Community Conservancy Ranger Receive African Paradise Rangers Award

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Josphat Kasaine ole Kosikir 63, is among 18 Kenyan rangers and 50 from Africa to be awarded the 2018 African Paradise Rangers Award by the Alibaba Foundation and Paradise International Foundation. The rangers were awarded a $ 3,000 grant each for support in their exemplary efforts in protecting Kenya’s natural heritage.


“It was unimaginable when I heard the news.” The father of 10 said.  “Not often you get to hear of community rangers being awarded for their exemplary work.” He said.


Kosikir has worked in the Mara conservancies for the last 23 years as a conservancy warden for Mara North Conservancy, former Koiyaki-Lemek Group and currently working at the newly formed Nashulai conservancy. Besides working as a conservancy warden, Kosikir has trained over 300 rangers drawn from Olchoro, Lemek, Mara North, Naboisho and Nashulai conservancies. The training lasts up to 2 months where he trains on field tactics, discipline, handling poachers arrest and wildlife behaviors with his friend Benjamin Koke a former KWS Warden.


Kosikir says the work of a community ranger is not an easy undertaking it comes with different challenges. “On one hand, we encounter poachers who are armed, and since community rangers are not armed and which is for the right reasons we often get attacked and on the other hand, some communities are misinformed about the nature of our jobs and often make it difficult for us to do our jobs effectively.”


While the job of a community ranger comes with its own challenges, it’s a fulfilling one for Kosikir who wouldn’t trade it for any other. “I’m always happy when the community and guests show gratitude for my job. It gives me satisfaction to see the numbers of wildlife increase in the conservancy and communities thriving from tourism employment and livestock eating plenty of grass because of effective grazing management mechanisms.” He says. Kosikir, is grateful and sees the award as a gift from God for his many years of dedication, service and tireless efforts in wildlife conservation. Kosikir who was nominated by KWCA as part of supporting ranger’s welfare, plans to use the grant to pay school fees for his four children who are still in secondary school and who are planning to get university education.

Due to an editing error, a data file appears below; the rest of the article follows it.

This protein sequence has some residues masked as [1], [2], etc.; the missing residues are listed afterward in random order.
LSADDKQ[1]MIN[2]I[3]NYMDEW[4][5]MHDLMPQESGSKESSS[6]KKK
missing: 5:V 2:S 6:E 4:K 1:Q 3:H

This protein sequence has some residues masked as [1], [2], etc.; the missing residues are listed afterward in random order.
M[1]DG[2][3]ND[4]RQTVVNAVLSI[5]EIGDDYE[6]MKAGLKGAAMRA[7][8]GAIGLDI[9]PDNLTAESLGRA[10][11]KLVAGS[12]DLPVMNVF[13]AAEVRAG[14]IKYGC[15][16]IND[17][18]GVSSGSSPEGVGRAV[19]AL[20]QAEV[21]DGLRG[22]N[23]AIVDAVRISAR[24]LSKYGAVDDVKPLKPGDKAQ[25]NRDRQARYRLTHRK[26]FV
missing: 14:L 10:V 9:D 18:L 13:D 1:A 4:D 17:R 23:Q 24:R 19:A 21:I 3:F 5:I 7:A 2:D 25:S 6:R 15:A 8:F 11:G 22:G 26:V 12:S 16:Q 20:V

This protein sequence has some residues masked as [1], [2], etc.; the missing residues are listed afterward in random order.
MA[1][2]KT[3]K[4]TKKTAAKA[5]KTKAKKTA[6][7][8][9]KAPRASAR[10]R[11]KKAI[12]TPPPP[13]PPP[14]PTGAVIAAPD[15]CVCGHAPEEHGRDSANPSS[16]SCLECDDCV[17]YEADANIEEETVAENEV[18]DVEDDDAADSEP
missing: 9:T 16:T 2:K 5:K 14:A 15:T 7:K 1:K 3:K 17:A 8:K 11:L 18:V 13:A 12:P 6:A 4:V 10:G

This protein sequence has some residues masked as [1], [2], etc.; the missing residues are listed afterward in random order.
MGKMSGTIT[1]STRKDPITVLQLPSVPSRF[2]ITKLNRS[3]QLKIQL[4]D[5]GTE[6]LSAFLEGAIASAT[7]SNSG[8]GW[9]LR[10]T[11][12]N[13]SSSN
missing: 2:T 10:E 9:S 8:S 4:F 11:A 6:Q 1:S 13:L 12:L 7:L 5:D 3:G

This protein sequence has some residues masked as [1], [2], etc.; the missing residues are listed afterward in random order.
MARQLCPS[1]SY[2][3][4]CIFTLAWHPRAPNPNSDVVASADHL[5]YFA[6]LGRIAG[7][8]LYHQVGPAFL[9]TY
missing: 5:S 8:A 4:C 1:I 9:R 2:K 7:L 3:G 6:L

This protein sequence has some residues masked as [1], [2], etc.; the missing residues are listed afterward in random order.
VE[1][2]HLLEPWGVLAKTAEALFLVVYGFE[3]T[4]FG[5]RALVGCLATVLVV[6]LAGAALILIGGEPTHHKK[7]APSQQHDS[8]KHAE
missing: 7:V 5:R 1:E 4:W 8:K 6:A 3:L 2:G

“The future for community conservancy rangers looks bright. Kosikir says. KWCA as the body representative of all conservancies in Kenya has accorded so much support to conservancy rangers by ensuring that their working standards are raised, streamlined and their efforts recognized at the local, national and international levels.”


KWCA Community Conservancy Policy program supported by USAID East Africa office is working to ensure that policies affecting conservancy rangers are implemented as per the Wildlife Act 2013. Among the policies KWCA in partnership with KWS is working on is the conservancy ranger’s policy to guide KWS in monitoring rangers training evaluation, deployment and their integration in conservancies. KWCA is also working with KWS to develop and maintain a register for conservancy rangers.

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